Wednesday, November 30, 2011

Quotes of the day

How confusing it is to entangle acclaim and love. How much of a balancing act to determine your real value to another person. When you cultivate a literary friendship, it’s good to remember — and hard to prove — that it’s the work which is a commodity, not you.--Glen David Gold

Joanne Rowling was a welfare mother in Edinburgh, Scotland. All that has changed. As the writer of the "Harry Potter" novels, having a net worth of $1 billion, she is the world's wealthiest author. More importantly, she's one of those dastardly 1-percenters condemned by the Occupy Wall Streeters and other leftists.
How did Rowling become so wealthy and unequal to the rest of us? The entire blame for this social injustice lies at the feet of the world's children and their enabling parents. Rowling's wealth is a direct result of more than 500 million "Harry Potter" book sales and movie receipts grossing more than $5 billion.
In other words, the millions of "99-percenters" who individually plunk down $8 or $9 to attend a "Harry Potter" movie, $15 to buy a "Harry Potter" novel or $30 to buy a "Harry Potter" Blu-ray Disc are directly responsible for contributing to income inequality and wealth concentration that economist and Nobel laureate Paul Krugman says "is incompatible with real democracy." In other words, Rowling is not responsible for income inequality; it's the people who purchase her works.--Walter E. Williams

Capitalism is not the source of our problems, as an economy or as a society, and capitalists are not the scourge that they are too often made out to be. As a group, we employ many millions of taxpaying people, pay their salaries, provide them with healthcare coverage, start new companies, found new industries, create new products, fill store shelves at Christmas, and keep the wheels of commerce and progress (and indeed of government, by generating the income whose taxation funds it) moving. To frame the debate as one of rich-and-entitled versus poor-and-dispossessed is to both miss the point and further inflame an already incendiary environment. It is also a naked, political pander to some of the basest human emotions - a strategy, as history teaches, that never ends well for anyone but totalitarians and anarchists. With due respect, Mr. President, it's time for you to throttle-down the partisan rhetoric and appeal to people's better instincts, not their worst. Rather than assume that the wealthy are a monolithic, selfish and unfeeling lot who must be subjugated by the force of the state, set a tone that encourages people of good will to meet in the middle. When you were a community organizer in Chicago, you learned the art of waging a guerilla campaign against a far superior force. But you've graduated from that milieu and now help to set the agenda for that superior force. You might do well at this point to eschew the polarizing vernacular of political militancy and become the transcendent leader you were elected to be. You are likely to be far more effective, and history is likely to treat you far more kindly for it.--Leon Cooperman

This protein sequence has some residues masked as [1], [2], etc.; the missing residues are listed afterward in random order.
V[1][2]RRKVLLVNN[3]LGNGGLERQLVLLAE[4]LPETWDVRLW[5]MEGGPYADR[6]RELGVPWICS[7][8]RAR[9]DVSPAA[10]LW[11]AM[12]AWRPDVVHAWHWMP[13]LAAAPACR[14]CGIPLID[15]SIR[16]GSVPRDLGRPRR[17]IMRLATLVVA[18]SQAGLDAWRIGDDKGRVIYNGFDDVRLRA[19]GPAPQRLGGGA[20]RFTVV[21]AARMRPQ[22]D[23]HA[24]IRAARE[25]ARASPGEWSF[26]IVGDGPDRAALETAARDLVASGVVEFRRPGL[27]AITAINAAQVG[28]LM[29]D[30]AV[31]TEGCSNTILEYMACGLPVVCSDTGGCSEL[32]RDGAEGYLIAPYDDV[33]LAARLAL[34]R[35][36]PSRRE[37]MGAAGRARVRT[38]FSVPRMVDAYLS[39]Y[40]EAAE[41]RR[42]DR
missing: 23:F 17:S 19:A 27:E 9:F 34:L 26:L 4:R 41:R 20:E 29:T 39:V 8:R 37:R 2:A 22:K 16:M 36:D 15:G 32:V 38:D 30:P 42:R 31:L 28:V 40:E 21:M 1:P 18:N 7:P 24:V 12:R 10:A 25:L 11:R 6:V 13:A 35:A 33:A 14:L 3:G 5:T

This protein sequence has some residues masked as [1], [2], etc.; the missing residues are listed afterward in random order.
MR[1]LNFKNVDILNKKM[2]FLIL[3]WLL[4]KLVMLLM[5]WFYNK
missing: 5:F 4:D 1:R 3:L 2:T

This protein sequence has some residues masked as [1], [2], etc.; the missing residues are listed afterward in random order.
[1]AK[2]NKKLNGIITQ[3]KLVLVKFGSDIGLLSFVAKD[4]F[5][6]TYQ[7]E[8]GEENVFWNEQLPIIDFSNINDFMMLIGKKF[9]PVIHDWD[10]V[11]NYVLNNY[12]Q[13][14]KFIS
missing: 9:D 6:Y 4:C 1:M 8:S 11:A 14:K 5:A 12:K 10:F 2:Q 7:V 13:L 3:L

If the government borrowed or printed a trillion dollars and gave the money to me, would there be any losers? If you don’t think there has been a wealth transfer, if you don’t think ordinary people have lost, please call your Congressperson and ask her to cut me a trillion dollar check. In some abstract sense, this policy of giving me money would push government debt higher. But that is so very vague a cost! I promise I’d do great things with a trillion dollars. My ideas are so much cooler than Goldman Sachs’, despite all the wholesome commercials they are running.--Steve Randy Waldman

JPMorgan Chase (JPM)
$34.90 (+$0.72) (+ 2.1%) The financial world was shaken today when CEO Jamie Dimon stated that the Occupy Wall Street movement had significantly eaten into the banking titan's profits, announced Chase would have to drastically reformulate its business plan, and then paused a beat before saying, just kidding, they made a record $17.4 billion last year.
--The Onion

Twenty-one months ago, we faced five critical problems: high taxes, runaway government spending, inflation, high interest rates, and unemployment. Getting to the roots of unemployment meant fighting inflation and high interest rates caused by runaway government spending and taxing, because we know that when inflation shoots up, it triggers a delayed-action rise in unemployment. Now inflation is being driven back down, and lower unemployment will follow.
So, we started by winning the first real tax cut for the American people in nearly two decades. Our program brings down income tax rates 25 percent. At the same time, we've been cutting costly, wasteful government regulations and the rate of increase in government spending. We've reduced the rate of government spending growth by nearly two-thirds. Inflation, which registered 12.4 percent in 1980, is down to just 5.1 percent so far this year.
Interest rates, which had climbed as high as 21\1/2\ percent before we took office, have this week fallen to 12 percent -- not low enough, but certainly heading in the right direction. Unemployment, always a lagging indicator in times of recession, has not yet stopped its upward drift.
But in 21 months, we've already brought tax rates down by a quarter, with the third installment coming next July, and brought down the rate of increase in government spending by nearly two-thirds. That's helped us to bring down the rate of inflation by more than half, and that's helped us to bring down interest rates by 40 percent.
So, on four out of five problems that faced us in 1980, we've made important progress. We haven't solved them all, but we're making headway.--Ronald Reagan, October, 1982

Reagan made good on lowering the unemployment rate, too.--Cav
Photo links here and here.

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